The “Say Hey Kid” roamed centerfield for the New York/San Francisco Giants from 1951-72. Widely considered the best all-around player in the game, he led the team to victory in the 1954 World Series. At 41 years of age, Mays was washed up when the Giants sold him to the Mets in 1972. The hearts of baseball fans sank to the floor when he misplayed two fly balls in the World Series during his final season in 1973.

5. Brett Favre – New York Jets and Minnesota Vikings

Favre wasn’t just Mr. Green Bay, he was the face of the league during his tenure with the Packers. The Mississippi gunslinger created countless indelible images in that green #4 jersey and though he began his career with the Falcons, after 16 seasons with Green Bay it seemed inconceivable that he could ever play for another team. But as Favre contemplated retirement in 2008, the Packers committed to Aaron Rodgers and shipped Favre to the Jets. He suited up for New York for one season before closing out his Hall of Fame career with the Packer’s rival Minnesota Vikings.

4. Johnny Unitas – San Diego Chargers

Unitas was the field general of the great Baltimore Colts teams of the late 1950s and one of the individuals responsible for the surge in popularity experienced by professional football in the United States. From 1956-72, he led the team to two championships and won three MVP awards. By 1973, his body had broken down and the Colts traded him to the San Diego, where he played five games for the Chargers before retiring after the ‘73 season.

4. Joe Namath – Los Angeles Rams

No athlete was more associated with the spotlight of New York than “Broadway” Joe. He was the Jets’ quarterback from 1965-76 and led the team to a legendary upset over the Baltimore Colts in Super Bowl III. By the mid ‘70s, knee and hamstring injuries had sapped him of his mobility, and in May ’76, the Jets waived him so he could sign with the Los Angeles Rams. Broadway Joe just didn’t look right in a blue and yellow jersey, playing in only three games for the Rams before calling it a career.

3. Babe Ruth – Boston Braves

Though he began his career in Boston, the Babe was so synonymous with Yankee baseball that Yankee Stadium became known as “The House That Ruth Built.” In the twilight of his career he desired that he wanted to manage, but the Yankees had no intentions of replacing skipper Joe McCarthy, so they sold Ruth to the Boston Braves in 1935. Overweight and broken down, the Great Bambino played less than two months for the Braves before walking away from the game.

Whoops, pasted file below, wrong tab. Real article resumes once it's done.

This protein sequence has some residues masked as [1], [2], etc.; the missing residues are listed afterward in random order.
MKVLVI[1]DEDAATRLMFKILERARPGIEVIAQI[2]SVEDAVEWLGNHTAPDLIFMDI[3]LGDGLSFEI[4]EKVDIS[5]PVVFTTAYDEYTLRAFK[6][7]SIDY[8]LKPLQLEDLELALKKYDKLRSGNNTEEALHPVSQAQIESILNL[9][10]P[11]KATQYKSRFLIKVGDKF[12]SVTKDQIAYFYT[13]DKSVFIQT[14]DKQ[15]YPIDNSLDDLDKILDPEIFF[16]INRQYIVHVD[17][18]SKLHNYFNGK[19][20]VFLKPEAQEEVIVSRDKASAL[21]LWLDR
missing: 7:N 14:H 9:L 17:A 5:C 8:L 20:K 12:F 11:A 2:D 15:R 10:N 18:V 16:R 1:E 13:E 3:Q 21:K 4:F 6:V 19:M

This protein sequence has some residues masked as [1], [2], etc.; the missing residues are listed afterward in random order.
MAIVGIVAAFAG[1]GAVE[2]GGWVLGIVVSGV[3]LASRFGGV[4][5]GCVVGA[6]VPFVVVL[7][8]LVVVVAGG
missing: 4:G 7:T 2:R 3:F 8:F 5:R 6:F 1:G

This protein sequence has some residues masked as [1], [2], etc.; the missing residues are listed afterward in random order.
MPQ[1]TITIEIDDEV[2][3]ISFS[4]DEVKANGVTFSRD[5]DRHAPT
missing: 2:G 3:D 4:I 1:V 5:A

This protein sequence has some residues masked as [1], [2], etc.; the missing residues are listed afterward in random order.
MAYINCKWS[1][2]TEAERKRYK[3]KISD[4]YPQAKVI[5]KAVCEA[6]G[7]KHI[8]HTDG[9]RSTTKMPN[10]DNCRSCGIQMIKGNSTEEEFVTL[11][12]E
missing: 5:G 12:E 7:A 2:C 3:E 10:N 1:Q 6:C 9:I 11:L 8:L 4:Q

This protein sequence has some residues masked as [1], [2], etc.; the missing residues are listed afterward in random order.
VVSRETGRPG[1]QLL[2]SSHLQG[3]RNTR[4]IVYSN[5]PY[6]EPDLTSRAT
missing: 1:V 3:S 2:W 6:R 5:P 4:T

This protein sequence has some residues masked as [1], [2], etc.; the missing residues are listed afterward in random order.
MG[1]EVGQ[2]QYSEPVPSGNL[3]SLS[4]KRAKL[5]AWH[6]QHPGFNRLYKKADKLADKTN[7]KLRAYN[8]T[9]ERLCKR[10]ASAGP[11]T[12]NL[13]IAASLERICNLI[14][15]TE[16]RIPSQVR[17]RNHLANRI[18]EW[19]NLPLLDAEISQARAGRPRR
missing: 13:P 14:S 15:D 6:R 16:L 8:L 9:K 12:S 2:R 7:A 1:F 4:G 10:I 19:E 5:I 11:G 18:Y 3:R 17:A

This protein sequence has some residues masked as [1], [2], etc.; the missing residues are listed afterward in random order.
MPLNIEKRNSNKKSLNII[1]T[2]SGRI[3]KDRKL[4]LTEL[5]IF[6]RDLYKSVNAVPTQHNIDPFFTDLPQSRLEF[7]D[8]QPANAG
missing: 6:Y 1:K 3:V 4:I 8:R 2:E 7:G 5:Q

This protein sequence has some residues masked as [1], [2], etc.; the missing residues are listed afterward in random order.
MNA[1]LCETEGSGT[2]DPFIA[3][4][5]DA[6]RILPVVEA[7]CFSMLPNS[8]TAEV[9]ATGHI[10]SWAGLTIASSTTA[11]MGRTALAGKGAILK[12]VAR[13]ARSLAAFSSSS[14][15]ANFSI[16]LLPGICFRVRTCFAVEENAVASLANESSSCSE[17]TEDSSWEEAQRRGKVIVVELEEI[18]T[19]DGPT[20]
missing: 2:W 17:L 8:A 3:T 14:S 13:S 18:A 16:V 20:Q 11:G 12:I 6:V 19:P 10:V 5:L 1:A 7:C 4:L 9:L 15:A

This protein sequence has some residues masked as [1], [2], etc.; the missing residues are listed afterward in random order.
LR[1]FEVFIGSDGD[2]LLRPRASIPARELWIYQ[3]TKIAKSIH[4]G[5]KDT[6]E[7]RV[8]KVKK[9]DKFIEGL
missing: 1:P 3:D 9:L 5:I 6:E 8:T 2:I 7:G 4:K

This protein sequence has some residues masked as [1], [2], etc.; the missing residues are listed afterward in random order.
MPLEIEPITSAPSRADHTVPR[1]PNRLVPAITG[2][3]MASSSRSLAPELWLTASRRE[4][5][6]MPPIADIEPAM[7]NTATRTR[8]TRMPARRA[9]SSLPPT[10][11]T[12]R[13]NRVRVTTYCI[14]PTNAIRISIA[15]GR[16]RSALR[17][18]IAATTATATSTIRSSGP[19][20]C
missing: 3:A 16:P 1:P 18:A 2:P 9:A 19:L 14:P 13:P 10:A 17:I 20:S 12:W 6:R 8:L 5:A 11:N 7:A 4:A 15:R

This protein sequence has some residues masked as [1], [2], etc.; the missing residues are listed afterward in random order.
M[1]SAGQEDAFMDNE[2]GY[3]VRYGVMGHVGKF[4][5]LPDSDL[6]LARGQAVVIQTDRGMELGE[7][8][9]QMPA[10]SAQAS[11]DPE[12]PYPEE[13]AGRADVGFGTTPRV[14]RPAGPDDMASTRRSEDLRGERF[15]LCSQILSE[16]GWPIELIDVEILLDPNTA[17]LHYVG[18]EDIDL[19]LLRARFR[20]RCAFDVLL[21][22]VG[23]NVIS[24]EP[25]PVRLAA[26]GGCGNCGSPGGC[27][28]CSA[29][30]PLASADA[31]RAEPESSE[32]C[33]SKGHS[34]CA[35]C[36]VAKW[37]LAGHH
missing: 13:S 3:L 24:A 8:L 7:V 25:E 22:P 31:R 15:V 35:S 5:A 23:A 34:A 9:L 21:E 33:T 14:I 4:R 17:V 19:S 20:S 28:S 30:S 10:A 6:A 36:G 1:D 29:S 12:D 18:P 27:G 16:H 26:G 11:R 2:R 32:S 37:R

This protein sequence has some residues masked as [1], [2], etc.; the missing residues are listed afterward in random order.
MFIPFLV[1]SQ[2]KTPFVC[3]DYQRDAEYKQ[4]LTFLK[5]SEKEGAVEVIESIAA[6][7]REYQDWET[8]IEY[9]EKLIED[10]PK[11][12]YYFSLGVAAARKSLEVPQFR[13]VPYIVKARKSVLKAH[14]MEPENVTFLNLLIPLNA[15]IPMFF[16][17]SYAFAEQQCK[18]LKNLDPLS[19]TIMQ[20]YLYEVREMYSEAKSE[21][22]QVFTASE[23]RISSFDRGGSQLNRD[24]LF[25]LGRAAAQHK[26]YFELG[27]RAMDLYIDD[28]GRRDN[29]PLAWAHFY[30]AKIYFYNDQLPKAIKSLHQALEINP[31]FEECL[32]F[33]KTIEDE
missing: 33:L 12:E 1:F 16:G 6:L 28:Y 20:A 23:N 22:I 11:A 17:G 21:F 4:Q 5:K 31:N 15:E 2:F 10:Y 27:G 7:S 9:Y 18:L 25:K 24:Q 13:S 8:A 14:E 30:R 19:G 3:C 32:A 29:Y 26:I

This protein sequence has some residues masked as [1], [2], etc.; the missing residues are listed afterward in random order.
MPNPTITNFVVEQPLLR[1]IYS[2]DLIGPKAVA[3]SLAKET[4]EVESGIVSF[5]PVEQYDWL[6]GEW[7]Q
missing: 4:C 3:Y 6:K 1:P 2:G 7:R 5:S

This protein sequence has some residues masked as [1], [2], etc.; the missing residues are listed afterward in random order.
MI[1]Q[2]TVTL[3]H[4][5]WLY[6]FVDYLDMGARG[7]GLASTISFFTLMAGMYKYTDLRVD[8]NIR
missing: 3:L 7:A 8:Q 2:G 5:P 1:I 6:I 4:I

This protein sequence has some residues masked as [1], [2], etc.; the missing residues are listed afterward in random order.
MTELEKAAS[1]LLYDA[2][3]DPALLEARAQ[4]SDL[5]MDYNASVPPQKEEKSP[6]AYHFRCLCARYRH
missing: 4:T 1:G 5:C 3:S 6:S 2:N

1. Michael Jordan – Washington Wizards

When we envision M.J. soaring through the air with his tongue wagging or knocking down a game-winning shot, he’s wearing a red Chicago Bulls jersey. However, three years after retiring from the Bulls, discontent as co-owner of the Wizards, Jordan came out of retirement at the age of 38 to play for his new team. Though he still performed at an All-Star level, the air was out of his game, and the Wizards failed to make the playoffs both seasons he took the floor.

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Top 20 Quarterbacks to Start a Team With

by Paul Knepper

Suspend reality with me for a moment and imagine that you are the owner of a new NFL franchise. You can pick any quarterback to head your team. Who would you choose?

Naturally, your first thought is Tom Brady or Peyton Manning, but this isn’t a one year deal. You’re building a team and must consider both the short and long term interests of your franchise. Age and durability are important factors. You may also want to consider off-the-field issues for the face of your franchise.

Here’s my list of the top 20 quarterbacks to start a team with.

20) Kevin Kolb

Kolb has finally landed a starting gig in his fifth year in the league. During limited playing time with the Eagles he showed signs of greatness and at other times appeared lost. The Cardinals obviously think he’s the answer to their quarterback problem, trading Dominique Rodgers-Cromarte and a second round pick for him, then signing him to a five-year $63 million contract.

19) Matt Schaub

Michael Vick’s one-time backup in Atlanta has found a home in Texas, where he’s led one of the most productive offenses in the league the past few years.  Of course, throwing to Andre Johnson always helps. Schaub’s not a franchise quarterback, but he’s probably in the top ten to fifteen QBs in the league and should remain so for the next five years.

18) Andrew Luck

The “suck for Luck” sweepstakes are in full swing and the Seahawks are the early favorite. He’s the consensus number one pick in the 2012 draft and the most highly touted pro quarterback prospect in years. His experience in a pro-style offense at Stanford should help him hit the ground running in the NFL.

17) Jay Cutler

For years we waited for this gunslinger to take his game to the next level. It’s not happening. At 28, in his sixth season in the league, the Bears know what they have in Jay Cutler, a good quarterback, with a great arm who still makes poor decisions and demonstrates questionable leadership ability. I’m not sure if I want to rest my Super Bowl hopes on that right arm.

16) Mark Sanchez

The verdict is still out on the Jets third-year signal caller. His completion percentage is cause for concern and he needs to continue to cut down on his mistakes over the middle. Still just 24, there’s room for improvement and it’s noteworthy that he’s played his best football in pressure-packed games, leading the Jets to the AFC Championship in consecutive seasons.